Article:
Non-(1-84)PTH accounts for 20% of iPTH in people with normal kidney function, however, increases to 50% in hemodialysis patients [11]. Unlike other inactive short C-PTH fragments, (7-84)PTH can antagonize the biological activity of (1-84)PTH in the skeleton and kidney [33, 34]. It is showed that the diagnosis by intact PTH accorded with that by (1-84)PTH in over 90% of the control group, supporting the conventional concept that parathyroid function could be assessed by either the intact PTH or the (1-84)PTH [13]. As the circulating PTH levels increased, there was a large difference between the iPTH and (1-84)PTH assays [17]. Twenty-eight percent of the total population was misclassified within an iPTH target range of the Japanese Society for Dialysis Therapy (JSDT) guidelines [35], thus the (1-84) PTH assay will be more useful for precise evaluation of PTH activity than the iPTH assay [17]. Furthermore, Koda et al. [13] discovered that there were large differences between circulating levels of iPTH and (1-84) PTH in those SHPT patients treated with cinacalcet. Cinacalcet, binding to the calcium-sensing receptor, directly suppressed parathyroid function and stimulated degradation rate of (1-84)PTH to PTH fragments including (7-84)PTH within the parathyroid gland, resulting in significant overestimation and subsequent overtreatment when evaluating parathyroid function with intact PTH according to the clinical practice guidelines [13, 28]. Although the second-generation assay may overestimate the severity of hyperparathyroidism in patients with CKD, especially in individuals with severe SHPT, it still is recommended for detecting circulating PTH levels by the KDIGO guidelines [36], probably because currently available clinical evidence about (1-84) PTH is rather limited compared to that of iPTH values.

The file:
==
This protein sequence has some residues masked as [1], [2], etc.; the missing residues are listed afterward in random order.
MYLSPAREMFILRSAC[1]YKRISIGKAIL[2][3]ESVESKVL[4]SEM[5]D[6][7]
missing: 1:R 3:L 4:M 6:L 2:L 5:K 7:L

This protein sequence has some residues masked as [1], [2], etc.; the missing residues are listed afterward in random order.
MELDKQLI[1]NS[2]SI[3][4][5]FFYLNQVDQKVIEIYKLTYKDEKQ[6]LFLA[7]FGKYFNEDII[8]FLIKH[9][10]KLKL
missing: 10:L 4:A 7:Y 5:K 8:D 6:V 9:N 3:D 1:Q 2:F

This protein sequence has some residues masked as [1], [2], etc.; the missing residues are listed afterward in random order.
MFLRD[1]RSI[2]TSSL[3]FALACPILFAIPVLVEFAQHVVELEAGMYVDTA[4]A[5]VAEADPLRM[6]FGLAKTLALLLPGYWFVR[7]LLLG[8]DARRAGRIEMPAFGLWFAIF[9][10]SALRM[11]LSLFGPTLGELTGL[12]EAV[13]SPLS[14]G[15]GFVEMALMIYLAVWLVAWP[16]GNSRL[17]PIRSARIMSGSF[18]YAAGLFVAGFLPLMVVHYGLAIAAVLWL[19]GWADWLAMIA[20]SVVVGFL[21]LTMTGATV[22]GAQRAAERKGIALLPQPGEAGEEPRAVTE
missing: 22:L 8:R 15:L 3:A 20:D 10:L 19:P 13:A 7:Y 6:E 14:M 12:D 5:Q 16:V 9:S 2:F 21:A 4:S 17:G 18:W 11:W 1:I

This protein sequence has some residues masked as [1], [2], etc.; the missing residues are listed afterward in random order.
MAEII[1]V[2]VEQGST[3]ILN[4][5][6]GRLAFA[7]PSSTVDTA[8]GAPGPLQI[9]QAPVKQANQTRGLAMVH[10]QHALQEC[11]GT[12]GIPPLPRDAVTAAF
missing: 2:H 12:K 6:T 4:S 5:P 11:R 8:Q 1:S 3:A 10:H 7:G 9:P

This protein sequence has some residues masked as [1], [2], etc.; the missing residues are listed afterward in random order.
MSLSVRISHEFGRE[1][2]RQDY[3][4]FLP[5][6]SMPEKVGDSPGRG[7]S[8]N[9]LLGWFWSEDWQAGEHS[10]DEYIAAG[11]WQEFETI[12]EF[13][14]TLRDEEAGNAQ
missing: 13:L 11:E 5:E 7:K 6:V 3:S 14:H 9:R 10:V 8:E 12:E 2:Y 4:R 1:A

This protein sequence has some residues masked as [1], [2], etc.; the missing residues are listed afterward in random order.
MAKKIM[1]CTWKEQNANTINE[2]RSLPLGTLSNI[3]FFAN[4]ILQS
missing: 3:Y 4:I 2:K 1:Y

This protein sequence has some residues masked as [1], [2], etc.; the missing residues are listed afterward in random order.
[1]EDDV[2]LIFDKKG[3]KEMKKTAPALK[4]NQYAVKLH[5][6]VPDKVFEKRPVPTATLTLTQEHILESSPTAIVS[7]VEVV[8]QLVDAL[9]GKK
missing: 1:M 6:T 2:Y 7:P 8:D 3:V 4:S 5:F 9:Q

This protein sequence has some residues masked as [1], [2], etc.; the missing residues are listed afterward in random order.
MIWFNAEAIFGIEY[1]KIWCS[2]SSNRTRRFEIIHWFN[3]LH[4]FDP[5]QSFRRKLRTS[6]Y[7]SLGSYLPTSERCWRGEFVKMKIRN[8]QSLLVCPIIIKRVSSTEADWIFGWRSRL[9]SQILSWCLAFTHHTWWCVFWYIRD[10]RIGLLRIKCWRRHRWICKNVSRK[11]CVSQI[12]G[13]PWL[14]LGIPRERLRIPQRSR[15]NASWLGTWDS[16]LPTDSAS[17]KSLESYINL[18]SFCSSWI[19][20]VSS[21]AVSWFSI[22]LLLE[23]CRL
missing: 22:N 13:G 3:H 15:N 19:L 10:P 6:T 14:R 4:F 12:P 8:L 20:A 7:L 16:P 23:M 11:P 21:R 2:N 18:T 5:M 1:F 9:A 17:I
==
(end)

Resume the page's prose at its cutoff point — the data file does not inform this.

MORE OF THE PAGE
Some studies are showing that (1-84)PTH or the PTH ratio, such as (1-84)PTH/iPTH and (1-84)PTH/(7-84)PTH, are superior to single iPTH values for evaluating bone turnover in CKD patients, predicting the effectiveness of PTX, and estimating the fatality rate among hemodialysis patients [24, 28, 37, 38]. It was reported that higher (1-84)PTH/iPTH ratio, but not serum (1-84)PTH and iPTH, predicted higher all-cause mortality in male hemodialysis patients [28]. However, the third-generation PTH assays also have a drawback in that they can detect the levels of N-PTH fragments in serum. N-PTH has a modified 15-20 region and is less reactive in the second-generation PTH assays [39]. The third-generation assay used an anti-C-terminal antibody similar to those of the second-generation intact PTH assay and an anti-N-terminal antibody which directed toward the very first amino acids(1-4) of the peptide had no reaction to (7-84)PTH fragment. It means that the labeled antibodies of this assay can only recognize the 1-4 portion and thus may bind both (1-84)PTH and N-PTH but not the (7-84)PTH [40]. The theoretical value of (1-84)PTH/iPTH should be less than 1. It has been found to be about 0.4 to 0.7 in CKD patients [26, 41]. However, several cases have recently been reported where this value was more than 1; these generally involved patients with parathyroid carcinoma, severe SHPT, or primary hyperparathyroidism (PHPT) [42]. The abnormal ratio may be related to circulating high N-PTH levels, indicating that N-PTH can also be detected by the third-generation PTH assays [26, 43]. But the biological activity of N-PTH fragments and the mechanisms involved are still not clear.

At present there is no specific assay to detect (7-84)PTH; according to most researches [11, 25, 44], circulating (7-84)PTH levels are calculated indirectly subtracting the (1-84)PTH value from the iPTH value. Circulating (7-84)PTH acquired by subtraction is actually composed of various long C-PTH fragments, including biologically active (7-84)PTH and inactive long C-PTH fragments such as (10-84)PTH and (15-84)PTH. Methods for assaying PTH fragments are shown in Figure 3.

Obviously, the currently used PTH assays (the second- and third-generation PTH assays) make great progress in measuring bioactive PTH compared to the first-generation PTH assay. However, these methods ignore a second biologic process altering the native (1-84)PTH (other than PTH fragmentation): PTH oxidation. (1-84)PTH has two methionine amino acids at positions 8 and 18 within the receptor binding site that can be oxidized in vivo [45].